locked Re: Pulpwood and Line In Boxcars


T
 

Hi,

In the 90’s I worked with an older gentleman who told of his first summer job in Downtown iuka Mississippi was loading “logs” by hand into Boxcars.  I asked him if he was sure it was a boxcar and not like a pulpwood flat. He said they had doors and you had to turn right of left when you got the log into the car. They grabbed the logs and ran up a ramp into the boxcar. He was born in about 30 and so this would have been late 40s may be 50s I’m thinking. His story was confirmed by another older fellow who worked with us who said the name of the fellow who had this as a full time job. He said that fellow could flat out load logs. Some other younger folk confirmed they had heard the “story”.

Tom Gregory

Iuka Mississippi.

 

From: main@SouthernRailway.groups.io [mailto:main@SouthernRailway.groups.io] On Behalf Of George Eichelberger
Sent: Wednesday, September 09, 2020 7:45 AM
To: main@SouthernRailway.groups.io
Subject: Re: [SouthernRailway] Pulpwood and Line In Boxcars

 

I am certain Central of Georgia box cars, without doors, were used in lime service. I have taken, but not found, photos of either CG or Southern cars carrying lime but I will keep looking. The Hayne Shop records show some 50' cars in lime service but they may have been roof hatch cars.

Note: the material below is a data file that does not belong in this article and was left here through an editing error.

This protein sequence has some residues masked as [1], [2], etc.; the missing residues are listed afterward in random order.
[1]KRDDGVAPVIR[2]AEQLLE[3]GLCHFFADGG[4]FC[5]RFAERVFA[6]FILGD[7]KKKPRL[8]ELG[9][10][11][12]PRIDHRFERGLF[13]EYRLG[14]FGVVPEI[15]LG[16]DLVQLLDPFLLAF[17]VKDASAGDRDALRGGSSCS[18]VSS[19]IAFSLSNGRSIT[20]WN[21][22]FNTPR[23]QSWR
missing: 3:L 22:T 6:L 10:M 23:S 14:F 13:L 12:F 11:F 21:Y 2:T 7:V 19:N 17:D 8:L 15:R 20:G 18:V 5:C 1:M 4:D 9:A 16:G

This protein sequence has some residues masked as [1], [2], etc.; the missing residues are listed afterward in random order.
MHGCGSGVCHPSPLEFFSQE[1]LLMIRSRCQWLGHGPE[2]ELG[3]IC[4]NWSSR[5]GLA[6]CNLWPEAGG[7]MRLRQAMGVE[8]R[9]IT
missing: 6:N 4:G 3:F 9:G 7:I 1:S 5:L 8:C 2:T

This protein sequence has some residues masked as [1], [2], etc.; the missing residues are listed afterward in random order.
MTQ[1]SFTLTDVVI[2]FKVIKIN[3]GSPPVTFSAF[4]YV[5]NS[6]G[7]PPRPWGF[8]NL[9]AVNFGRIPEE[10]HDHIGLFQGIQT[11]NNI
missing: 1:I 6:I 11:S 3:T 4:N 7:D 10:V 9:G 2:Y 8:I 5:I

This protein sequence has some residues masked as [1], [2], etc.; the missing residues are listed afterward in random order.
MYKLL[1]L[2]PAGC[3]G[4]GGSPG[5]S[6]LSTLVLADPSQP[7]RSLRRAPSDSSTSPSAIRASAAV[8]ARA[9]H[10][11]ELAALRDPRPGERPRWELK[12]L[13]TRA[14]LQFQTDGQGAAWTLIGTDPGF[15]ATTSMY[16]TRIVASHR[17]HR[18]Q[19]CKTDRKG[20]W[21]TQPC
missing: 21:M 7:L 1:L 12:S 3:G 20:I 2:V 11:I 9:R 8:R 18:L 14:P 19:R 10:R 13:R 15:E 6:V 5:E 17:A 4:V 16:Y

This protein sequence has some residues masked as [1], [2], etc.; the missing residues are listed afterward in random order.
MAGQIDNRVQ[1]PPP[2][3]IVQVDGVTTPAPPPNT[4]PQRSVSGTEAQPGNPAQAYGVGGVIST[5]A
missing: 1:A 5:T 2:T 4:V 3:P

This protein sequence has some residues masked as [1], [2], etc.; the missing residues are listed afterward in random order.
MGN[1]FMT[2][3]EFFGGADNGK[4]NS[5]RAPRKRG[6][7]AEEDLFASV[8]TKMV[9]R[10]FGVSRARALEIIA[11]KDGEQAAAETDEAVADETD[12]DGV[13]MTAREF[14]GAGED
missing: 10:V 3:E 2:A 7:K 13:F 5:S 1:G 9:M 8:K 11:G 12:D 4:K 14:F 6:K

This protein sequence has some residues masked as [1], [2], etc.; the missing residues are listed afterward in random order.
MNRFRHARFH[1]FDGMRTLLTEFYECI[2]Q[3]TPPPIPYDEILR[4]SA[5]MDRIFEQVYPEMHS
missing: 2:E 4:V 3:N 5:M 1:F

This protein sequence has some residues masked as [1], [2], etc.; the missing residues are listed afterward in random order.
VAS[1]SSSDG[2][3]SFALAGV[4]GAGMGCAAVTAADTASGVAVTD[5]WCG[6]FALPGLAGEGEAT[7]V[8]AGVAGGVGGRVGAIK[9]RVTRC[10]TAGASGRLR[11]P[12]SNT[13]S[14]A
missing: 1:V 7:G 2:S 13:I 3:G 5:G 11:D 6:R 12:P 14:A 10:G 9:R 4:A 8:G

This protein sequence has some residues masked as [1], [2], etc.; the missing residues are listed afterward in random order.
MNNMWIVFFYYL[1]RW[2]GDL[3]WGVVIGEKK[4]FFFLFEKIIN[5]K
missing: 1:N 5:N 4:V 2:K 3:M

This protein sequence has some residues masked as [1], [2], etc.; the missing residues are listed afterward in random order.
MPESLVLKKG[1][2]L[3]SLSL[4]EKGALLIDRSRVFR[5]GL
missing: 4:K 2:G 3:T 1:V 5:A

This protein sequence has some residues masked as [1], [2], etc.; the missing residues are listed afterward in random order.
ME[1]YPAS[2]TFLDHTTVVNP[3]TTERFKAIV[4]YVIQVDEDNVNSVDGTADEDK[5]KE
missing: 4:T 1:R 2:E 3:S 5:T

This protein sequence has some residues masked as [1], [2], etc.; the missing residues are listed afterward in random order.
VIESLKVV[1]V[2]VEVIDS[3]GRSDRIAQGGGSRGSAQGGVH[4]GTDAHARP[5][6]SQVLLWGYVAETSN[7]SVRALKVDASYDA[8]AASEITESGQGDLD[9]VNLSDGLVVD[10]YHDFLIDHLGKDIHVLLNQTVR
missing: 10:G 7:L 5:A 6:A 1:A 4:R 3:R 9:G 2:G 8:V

One reason why I sure 40' cars were used is because seeing box cars with no doors was unusual. There is no official drawing but the Central applied a small (3" letters?) stencil to the right of the door that said something like "lime service, no doors, do not bad order".

Bulk fertilizer or untreated hides ("tankage") were supposed to be shipped only in the lowest class box cars as they contaminated the car. Box cars at that point were one step from the scrap line. As no "modifications" were done, there are no shop records or car assignments that tell us which cars were in that kind of service. Given the condition of the cars, I suspect they were not in that service very long.

I am not aware of box cars being used for pulpwood although "never say never". While shortages of wood racks were not uncommon, unloading facilities at mills would have had a difficult time dealing with box cars. Even with inexpensive labor, the time to load and unload box cars by hand would have made it uneconomical.

Ike

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